A few times in the last week I've had conversations with people who have had the experience of saying something to someone else that God used in a different way than was meant by the comment. Some innocuous comment to the speaker took on weight and heft and even changed direction for the listener.
And this has caused a bit of anxiety for the speaker. "But that isn't what I meant, and now they're basing their whole project on my words. My simple, abstract, "It might be nice, could happen," words.
And I've been in this exact situation this week as well. A friend wrote me a message on facebook that she'd shared with her husband a conversation we had during the summer--our crazy as all get-out summer. And that conversation helped them talk to their adult son who was on the cusp of making a decision that worried them greatly. And you know, I can't remember a single word I spoke that day. NOT A SINGLE WORD. I remember floating in our pool together, remember talking about a whole cornucopia of subjects, but not the substance of them.
And my daughter, E, wrote an article for a Seattle newspaper in the spring that catapulted an organization to coming to Seattle with a large contingent of people from all over this country to do ministry. They always--only!--come to cities they are asked to come, and E's article, they believed, was their invitation. Because the article was written for the large (and secular) newspaper, E strove to leave her personal beliefs out of what she wrote. Neverthe less, they felt invited from her words. Now, when they come to pray, they always seek her out, want her involved, and, this time, were anxious to introduce her to the rest of the locals who have risen to the call of this ministry. And she's felt uncomfortable about it. Somewhat guilty, in fact, like she's been dishonest somehow, because she knows she hadn't intended to and didn't invite them.
E and I talked about this the other morning. And--amazingly, unless you know how God works--I had just that morning read a short devotional about how the Holy Spirit often confuses us when we go to share with others, and works in ways we never expect, speaks so that they hear what He intends, not what we think is important.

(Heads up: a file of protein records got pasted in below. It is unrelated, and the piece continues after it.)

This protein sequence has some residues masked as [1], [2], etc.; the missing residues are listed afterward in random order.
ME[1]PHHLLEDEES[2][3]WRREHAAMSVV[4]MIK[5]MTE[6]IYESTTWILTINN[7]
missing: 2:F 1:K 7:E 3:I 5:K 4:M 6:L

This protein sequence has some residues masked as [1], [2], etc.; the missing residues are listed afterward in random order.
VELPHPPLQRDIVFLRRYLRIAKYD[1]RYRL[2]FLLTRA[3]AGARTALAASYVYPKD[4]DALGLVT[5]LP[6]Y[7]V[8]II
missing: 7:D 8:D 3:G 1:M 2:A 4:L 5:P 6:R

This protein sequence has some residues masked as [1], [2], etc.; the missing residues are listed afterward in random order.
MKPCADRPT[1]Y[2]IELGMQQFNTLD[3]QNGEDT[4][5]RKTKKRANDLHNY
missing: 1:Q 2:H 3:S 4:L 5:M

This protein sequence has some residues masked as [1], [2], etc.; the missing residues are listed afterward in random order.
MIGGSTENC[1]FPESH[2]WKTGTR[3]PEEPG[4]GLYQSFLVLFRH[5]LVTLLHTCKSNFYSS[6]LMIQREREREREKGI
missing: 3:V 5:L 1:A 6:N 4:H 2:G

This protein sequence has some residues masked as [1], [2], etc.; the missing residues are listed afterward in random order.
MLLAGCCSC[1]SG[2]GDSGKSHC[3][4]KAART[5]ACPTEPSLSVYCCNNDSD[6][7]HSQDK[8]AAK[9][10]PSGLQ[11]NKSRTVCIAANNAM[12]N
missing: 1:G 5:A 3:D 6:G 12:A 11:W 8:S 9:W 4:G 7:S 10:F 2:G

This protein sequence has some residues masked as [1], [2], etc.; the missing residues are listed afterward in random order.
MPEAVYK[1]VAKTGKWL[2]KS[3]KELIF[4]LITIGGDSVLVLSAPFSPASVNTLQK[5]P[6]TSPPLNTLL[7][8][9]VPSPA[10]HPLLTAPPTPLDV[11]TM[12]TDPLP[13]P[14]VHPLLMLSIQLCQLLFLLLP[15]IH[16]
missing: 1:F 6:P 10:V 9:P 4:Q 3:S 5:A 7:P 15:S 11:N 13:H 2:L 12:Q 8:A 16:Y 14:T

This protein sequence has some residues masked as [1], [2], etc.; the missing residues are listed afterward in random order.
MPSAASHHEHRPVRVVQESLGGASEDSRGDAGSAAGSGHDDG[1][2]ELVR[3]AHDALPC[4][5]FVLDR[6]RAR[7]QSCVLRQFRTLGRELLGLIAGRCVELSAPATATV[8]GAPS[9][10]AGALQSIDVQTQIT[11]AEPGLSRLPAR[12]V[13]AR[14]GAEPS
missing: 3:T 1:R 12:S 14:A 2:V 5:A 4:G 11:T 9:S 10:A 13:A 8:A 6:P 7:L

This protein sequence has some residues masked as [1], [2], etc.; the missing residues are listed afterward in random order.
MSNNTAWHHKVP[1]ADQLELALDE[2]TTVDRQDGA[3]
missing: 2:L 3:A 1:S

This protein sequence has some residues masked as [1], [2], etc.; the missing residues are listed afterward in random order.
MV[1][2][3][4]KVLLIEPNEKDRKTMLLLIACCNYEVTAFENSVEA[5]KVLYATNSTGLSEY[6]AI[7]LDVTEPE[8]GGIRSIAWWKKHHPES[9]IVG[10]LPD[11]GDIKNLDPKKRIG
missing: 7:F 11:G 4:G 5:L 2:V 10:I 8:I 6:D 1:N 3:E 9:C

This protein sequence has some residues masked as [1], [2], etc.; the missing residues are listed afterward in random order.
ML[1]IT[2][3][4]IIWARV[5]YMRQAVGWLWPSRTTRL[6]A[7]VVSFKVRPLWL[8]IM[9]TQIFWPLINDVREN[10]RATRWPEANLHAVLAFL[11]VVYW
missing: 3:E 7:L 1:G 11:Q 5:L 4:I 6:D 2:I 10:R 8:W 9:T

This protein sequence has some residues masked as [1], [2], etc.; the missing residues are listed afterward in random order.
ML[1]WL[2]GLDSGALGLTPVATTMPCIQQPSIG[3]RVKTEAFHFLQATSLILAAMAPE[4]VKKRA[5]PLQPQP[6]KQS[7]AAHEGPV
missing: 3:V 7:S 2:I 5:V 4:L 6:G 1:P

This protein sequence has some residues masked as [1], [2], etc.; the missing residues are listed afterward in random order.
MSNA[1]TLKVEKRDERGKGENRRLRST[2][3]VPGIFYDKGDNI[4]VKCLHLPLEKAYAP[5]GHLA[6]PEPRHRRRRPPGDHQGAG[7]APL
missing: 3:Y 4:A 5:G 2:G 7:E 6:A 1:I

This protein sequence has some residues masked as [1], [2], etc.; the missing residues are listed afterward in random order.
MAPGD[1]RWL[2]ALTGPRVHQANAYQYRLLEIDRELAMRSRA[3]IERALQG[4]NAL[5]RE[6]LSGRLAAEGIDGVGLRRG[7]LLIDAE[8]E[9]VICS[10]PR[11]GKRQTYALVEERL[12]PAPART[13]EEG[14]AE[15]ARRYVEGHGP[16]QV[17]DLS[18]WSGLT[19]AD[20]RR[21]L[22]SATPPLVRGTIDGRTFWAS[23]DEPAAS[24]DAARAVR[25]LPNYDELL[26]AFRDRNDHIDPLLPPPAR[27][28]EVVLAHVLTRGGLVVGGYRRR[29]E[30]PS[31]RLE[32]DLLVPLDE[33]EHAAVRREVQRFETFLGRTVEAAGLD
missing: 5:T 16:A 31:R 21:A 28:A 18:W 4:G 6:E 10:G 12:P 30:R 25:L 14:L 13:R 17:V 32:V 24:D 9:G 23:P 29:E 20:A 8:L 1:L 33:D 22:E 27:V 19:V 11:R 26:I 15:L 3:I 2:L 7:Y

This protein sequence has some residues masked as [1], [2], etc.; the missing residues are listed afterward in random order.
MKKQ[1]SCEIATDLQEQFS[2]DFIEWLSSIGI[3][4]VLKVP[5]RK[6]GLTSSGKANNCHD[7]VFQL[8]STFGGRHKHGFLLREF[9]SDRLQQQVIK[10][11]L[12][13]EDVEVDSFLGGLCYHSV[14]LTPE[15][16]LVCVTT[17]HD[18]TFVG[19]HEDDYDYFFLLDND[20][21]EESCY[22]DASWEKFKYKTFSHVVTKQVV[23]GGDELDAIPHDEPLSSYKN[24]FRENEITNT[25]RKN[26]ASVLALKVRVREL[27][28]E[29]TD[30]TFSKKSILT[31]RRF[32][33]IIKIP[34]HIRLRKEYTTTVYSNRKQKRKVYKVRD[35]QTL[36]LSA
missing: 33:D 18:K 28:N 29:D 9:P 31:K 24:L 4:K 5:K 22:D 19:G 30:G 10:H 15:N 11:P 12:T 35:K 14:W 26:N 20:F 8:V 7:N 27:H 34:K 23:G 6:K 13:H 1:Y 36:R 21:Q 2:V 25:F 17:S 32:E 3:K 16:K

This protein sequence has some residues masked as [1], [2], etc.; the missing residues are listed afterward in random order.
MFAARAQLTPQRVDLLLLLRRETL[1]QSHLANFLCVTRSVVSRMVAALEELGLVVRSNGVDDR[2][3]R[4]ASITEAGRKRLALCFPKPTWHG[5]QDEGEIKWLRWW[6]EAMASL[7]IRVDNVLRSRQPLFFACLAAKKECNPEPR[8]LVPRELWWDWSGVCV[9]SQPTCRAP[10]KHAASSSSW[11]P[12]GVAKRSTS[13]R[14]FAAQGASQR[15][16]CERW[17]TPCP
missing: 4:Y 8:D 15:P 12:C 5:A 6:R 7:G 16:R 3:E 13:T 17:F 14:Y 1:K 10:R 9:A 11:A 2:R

My point is, the work of the Spirit is sometimes in the ears of the Spirit rather than in the words of the speaker. We don't have to know what He's about. In fact, in some ways, it's not really our business, but His. If E got to be a vessel in the Spirit's call of this ministry, so be it. No matter what her motive, no matter how confused she feels now, He is not confused. He knows exactly what He's about--always. When she 'happened' across this ministry last spring in Asheville, North Carolina, He was ahead of her, making sure the one believer on that trip meet and interview and write such an article. He was beneath the top layer of her words, working in ways that touched who He needed to touch, so that His work was accomplished.
And often--perhaps more often than not--we don't even know when we share the one word a person needs for their exact situation. I wonder how many times we simply say goodbye at the end of such an interaction without realizing that the other's load is lighter, or that something is being stirred by the Holy Spirit. Maybe He hides most of what He does from us so that we aren't too self-conscious or too puffed- up by our own abilities to say exactly the right thing in the right moment. Such work is His. We are always, only His vessels.
This is privilege enough. So the few times we are told what happens with our puny, unknowing (to us) words, we should be filled with awe. Even me? He uses even me for such a thing? WOW.